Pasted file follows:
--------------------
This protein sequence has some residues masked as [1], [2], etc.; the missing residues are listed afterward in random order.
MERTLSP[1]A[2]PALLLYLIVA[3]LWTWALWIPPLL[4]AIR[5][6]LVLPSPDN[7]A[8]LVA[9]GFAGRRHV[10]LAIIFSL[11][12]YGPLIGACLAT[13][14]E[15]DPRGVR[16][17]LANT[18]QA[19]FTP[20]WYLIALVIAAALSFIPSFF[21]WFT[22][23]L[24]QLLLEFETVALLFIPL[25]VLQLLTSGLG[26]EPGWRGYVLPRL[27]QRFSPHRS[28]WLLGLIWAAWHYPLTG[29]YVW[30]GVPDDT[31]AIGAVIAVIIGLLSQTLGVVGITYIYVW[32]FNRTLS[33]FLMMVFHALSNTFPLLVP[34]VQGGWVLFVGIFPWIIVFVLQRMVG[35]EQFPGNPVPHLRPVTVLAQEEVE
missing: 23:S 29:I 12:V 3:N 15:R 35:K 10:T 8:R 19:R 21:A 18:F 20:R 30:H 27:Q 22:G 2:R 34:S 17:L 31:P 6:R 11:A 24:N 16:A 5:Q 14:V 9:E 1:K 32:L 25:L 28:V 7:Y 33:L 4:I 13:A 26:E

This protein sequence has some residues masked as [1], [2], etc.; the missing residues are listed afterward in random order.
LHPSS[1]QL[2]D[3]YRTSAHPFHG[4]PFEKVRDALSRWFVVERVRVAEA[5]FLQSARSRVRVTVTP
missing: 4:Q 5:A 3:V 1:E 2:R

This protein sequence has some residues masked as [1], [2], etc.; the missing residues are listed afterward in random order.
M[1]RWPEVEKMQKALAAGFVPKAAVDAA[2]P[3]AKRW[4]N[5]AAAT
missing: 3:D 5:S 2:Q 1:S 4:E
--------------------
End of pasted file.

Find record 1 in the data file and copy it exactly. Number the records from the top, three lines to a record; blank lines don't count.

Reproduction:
This protein sequence has some residues masked as [1], [2], etc.; the missing residues are listed afterward in random order.
MERTLSP[1]A[2]PALLLYLIVA[3]LWTWALWIPPLL[4]AIR[5][6]LVLPSPDN[7]A[8]LVA[9]GFAGRRHV[10]LAIIFSL[11][12]YGPLIGACLAT[13][14]E[15]DPRGVR[16][17]LANT[18]QA[19]FTP[20]WYLIALVIAAALSFIPSFF[21]WFT[22][23]L[24]QLLLEFETVALLFIPL[25]VLQLLTSGLG[26]EPGWRGYVLPRL[27]QRFSPHRS[28]WLLGLIWAAWHYPLTG[29]YVW[30]GVPDDT[31]AIGAVIAVIIGLLSQTLGVVGITYIYVW[32]FNRTLS[33]FLMMVFHALSNTFPLLVP[34]VQGGWVLFVGIFPWIIVFVLQRMVG[35]EQFPGNPVPHLRPVTVLAQEEVE
missing: 23:S 29:I 12:V 3:N 15:R 35:K 10:T 8:R 19:R 21:A 18:F 20:R 30:H 27:Q 22:G 2:R 34:S 17:L 31:P 6:R 11:A 24:N 16:A 5:Q 14:V 9:E 1:K 32:L 25:L 28:V 7:Y 33:L 4:I 13:A 26:E